Infiltrating ductal carcinoma of the breast in South Australia. Implications of trends in tumour diameter, nodal status and case-survival rates for cancer control

Med J Aust. 1990 Jan 1;152(1):19-23. doi: 10.5694/j.1326-5377.1990.tb124422.x.


The SA Central Cancer Registry gained sufficient information from routine pathology reports to record both the diameter and the nodal status for approximately half the infiltrating ductal carcinomas of the breast that were diagnosed in that State between 1980 and 1986. Of these, 27% of cancers had diameters of less than 2.0 cm at diagnosis and a similar proportion measured 4.0 cm or more. Almost half (48% of cancers) showed evidence of axillary nodal metastasis. Although the over-all variation in diameters by socioeconomic status did not approach statistical significance, lesions tended to be smaller in cases from the upper than the middle or lower socioeconomic areas of Adelaide. There also was evidence of earlier diagnosis during a breast self-examination campaign, but only a marginal increase in case-survival rates that readily was attributable to chance. A relatively poor case-survival rate applied in non-metropolitan areas, especially among older women, after adjusting for the available information on the stage of disease at diagnosis. A more limited access to treatment services may have been responsible. It will be important in a State-wide mammographic screening programme to provide for ready access by women in non-metropolitan areas to both screening and follow-up treatment services.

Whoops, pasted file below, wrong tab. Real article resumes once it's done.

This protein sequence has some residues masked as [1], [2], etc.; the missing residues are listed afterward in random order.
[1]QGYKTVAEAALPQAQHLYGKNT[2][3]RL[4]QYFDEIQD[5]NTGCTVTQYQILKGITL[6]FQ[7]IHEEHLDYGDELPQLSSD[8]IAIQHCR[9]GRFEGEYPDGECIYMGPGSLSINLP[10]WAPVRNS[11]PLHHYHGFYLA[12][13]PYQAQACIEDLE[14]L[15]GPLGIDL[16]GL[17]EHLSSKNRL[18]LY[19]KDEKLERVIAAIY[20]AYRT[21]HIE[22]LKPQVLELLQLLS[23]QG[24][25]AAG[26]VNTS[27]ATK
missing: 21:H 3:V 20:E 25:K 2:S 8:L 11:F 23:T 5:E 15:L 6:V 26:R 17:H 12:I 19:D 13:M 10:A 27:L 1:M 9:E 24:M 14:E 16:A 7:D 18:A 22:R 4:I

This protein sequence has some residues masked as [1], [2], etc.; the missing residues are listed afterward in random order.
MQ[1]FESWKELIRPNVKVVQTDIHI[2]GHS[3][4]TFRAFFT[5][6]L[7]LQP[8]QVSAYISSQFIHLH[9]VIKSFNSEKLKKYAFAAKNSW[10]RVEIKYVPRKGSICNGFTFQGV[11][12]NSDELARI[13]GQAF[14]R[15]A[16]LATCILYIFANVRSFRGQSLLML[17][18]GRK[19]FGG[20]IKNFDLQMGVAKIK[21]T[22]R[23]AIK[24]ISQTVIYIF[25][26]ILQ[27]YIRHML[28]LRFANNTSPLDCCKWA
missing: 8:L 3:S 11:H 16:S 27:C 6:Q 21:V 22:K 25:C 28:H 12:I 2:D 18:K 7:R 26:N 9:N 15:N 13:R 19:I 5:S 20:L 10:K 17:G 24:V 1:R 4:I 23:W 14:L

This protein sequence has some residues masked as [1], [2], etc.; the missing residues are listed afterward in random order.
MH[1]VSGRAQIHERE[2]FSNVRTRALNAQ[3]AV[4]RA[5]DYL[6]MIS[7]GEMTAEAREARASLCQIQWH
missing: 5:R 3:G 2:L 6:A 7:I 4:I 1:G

Publication types

  • Comparative Study

MeSH terms

  • Age Factors
  • Aged
  • Analysis of Variance
  • Breast Neoplasms / epidemiology
  • Breast Neoplasms / mortality
  • Breast Neoplasms / pathology*
  • Carcinoma, Intraductal, Noninfiltrating / epidemiology
  • Carcinoma, Intraductal, Noninfiltrating / mortality
  • Carcinoma, Intraductal, Noninfiltrating / pathology*
  • Female
  • Humans
  • Incidence
  • Lymphatic Metastasis
  • Middle Aged
  • Neoplasm Staging
  • Pilot Projects
  • Prognosis
  • Retrospective Studies
  • Rural Health
  • Seasons
  • Socioeconomic Factors
  • South Australia